29.  

    Elizabeth F

    I commuted over the GBW daily by bike for 3 years. Unfortunately, this article is full of misinformation.

    The planned upgrades will be a significant improvement over what’s there today. Two major capacity-improving upgrades are planned: (a) elimination of the hairpin turn on the NY side, replacing it with more of a cloverleaf type ramp, and (b) elimination of stair steps on the north side.

    Together these two upgrades will more than double the capacity of the current bridge. How the resulting two sides are used in the future is a policy decision, not a construction issue. PA could put bikes on one and peds on the other; or anyone anywhere; or eastbound on one and westbound on the other. I’m sure these decisions will depend in part of level of demand.

    Peak bike demand on the GWB is weekend recreational travel. In addition to the GWB capacity upgrades, additional trans-Hudson capacity will be created by the opening of the new TZB bike lane. The South County trailway goes most of the way there; improvements to Van Cortlandt Park and (hopefully) Route 119 in Elmsford will serve to make this route to Nyack even more enticing. Given that this travel is discretionary, potential overcrowding on the GWB will almost certainly shift some traffic to the TZB.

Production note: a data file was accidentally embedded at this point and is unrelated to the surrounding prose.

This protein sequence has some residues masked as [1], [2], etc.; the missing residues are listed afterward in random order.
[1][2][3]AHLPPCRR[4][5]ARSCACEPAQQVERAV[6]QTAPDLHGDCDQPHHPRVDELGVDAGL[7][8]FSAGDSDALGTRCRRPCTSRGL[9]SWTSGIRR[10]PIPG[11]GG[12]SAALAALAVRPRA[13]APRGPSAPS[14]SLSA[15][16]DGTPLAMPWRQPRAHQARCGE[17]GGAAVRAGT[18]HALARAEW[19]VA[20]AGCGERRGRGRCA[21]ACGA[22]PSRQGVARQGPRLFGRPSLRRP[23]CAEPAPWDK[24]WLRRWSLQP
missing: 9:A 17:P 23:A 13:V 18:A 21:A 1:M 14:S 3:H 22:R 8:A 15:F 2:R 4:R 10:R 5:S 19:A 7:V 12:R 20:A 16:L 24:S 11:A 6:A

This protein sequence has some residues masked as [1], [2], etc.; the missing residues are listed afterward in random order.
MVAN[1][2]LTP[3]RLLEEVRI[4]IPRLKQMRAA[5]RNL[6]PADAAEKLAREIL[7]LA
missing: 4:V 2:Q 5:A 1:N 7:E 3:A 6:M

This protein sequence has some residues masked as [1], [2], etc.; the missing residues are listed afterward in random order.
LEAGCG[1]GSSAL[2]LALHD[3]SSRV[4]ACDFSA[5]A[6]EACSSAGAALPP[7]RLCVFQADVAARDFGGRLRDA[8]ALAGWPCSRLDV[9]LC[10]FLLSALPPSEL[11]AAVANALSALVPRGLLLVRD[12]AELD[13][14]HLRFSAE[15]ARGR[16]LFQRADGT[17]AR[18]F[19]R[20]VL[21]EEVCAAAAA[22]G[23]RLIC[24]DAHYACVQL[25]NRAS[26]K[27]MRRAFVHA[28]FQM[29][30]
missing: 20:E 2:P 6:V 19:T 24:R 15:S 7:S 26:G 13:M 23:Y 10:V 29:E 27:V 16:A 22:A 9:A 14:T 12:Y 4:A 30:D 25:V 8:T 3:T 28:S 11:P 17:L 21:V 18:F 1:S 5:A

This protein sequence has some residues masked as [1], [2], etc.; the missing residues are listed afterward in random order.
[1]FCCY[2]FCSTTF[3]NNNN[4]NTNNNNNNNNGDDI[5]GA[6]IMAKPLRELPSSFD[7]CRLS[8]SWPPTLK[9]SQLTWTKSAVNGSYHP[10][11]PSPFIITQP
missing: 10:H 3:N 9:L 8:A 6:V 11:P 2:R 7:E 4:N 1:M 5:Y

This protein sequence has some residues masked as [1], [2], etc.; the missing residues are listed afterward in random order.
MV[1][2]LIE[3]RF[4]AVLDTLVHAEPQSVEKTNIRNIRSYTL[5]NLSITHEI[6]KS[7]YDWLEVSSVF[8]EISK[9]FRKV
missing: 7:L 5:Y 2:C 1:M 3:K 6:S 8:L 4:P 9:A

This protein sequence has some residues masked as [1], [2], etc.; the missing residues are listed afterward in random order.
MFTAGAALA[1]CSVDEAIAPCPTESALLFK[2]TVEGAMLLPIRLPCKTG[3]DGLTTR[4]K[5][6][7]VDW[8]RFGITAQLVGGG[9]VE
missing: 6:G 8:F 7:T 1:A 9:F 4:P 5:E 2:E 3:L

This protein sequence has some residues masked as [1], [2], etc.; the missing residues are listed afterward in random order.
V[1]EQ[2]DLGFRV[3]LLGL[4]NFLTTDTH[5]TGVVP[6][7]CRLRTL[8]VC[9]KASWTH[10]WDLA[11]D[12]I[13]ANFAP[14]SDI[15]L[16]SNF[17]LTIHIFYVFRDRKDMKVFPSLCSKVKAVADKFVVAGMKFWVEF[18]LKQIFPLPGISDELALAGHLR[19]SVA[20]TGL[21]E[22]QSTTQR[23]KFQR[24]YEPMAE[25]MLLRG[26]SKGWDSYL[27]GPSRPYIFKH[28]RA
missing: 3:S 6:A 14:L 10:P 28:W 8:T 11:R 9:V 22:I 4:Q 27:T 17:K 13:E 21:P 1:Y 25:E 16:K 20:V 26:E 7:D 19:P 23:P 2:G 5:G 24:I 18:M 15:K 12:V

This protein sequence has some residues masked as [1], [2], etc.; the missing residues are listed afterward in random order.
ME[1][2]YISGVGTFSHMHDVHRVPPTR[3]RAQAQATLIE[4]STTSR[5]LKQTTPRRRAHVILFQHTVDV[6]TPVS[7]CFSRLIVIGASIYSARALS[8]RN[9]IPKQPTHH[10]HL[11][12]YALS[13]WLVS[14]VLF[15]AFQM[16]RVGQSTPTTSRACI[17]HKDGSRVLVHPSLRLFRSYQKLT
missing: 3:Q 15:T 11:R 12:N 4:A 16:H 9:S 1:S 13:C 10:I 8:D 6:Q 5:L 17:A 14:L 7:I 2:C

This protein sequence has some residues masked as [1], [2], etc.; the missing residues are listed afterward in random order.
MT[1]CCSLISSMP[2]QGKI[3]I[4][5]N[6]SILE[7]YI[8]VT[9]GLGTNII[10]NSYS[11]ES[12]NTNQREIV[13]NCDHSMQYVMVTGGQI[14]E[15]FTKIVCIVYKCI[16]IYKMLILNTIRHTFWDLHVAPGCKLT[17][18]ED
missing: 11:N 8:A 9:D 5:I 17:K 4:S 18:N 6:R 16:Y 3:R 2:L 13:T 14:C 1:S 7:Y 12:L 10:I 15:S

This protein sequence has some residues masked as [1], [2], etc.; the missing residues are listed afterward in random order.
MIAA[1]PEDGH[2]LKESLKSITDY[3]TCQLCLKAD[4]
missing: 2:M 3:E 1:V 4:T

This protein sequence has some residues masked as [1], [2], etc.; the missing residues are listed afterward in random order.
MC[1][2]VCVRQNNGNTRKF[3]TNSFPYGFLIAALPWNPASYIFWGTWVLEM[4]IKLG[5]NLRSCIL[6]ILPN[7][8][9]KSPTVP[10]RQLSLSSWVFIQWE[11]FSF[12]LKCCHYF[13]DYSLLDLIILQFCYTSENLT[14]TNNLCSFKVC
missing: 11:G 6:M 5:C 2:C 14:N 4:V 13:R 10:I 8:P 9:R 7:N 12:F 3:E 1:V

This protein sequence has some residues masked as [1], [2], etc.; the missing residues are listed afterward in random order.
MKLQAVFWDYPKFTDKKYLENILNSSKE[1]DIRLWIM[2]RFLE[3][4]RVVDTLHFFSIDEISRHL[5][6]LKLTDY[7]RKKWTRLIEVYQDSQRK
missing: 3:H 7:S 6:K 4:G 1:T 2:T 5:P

The GWB also forms an important commuter link for people on bike and foot. But weekday traffic is far below weekend recreational maxima. The geography of the Palisades makes it unlikely that GWB commuter bike traffic will grow to unmanageable levels any times soon, not even if e-bikes are legalized. If it does, auto traffic will likely be enough lower that an auto lane can be repurposed for bikes at that time.

    The suicide fences are there for everyone’s safety. The railing today is so low it’s scary on a bike. We need to decide whether the PA’s job is to get people where they need to go, or to give them a nice outing on Saturday. I’m of the opinion that their main job is the former; and in that case, the bridge plans as they stand are more than adequate.

    It’s true, the bridge lanes are narrower than one would like. And if the GWB were being built today, they would probably be wider. But the NY region is full of bridges and tunnels with substandard lanes (for cars and trucks). Why should bikes expect any better? And BTW, the same thing goes for congestion. Even during peak weekend bike times, crossing the GWB on bike is more pleasant than crossing by car during peak commuter times.

    The GWB is a fantastic deal for people who choose to commute by bicycle — and it also removes one more car from the bridge, making life a little easier for everyone else. The planned improvements will make it even better by eliminating the needs to use stairs during (frequent) south side shutdowns, by eliminating the hairpin obstacle, and by improving safety with the suicide fences. It’s a great project; rather than complaining, we would do better to save our $90m and spend our political capital elsewhere — for example, on bridges that do not yet have bicycle access.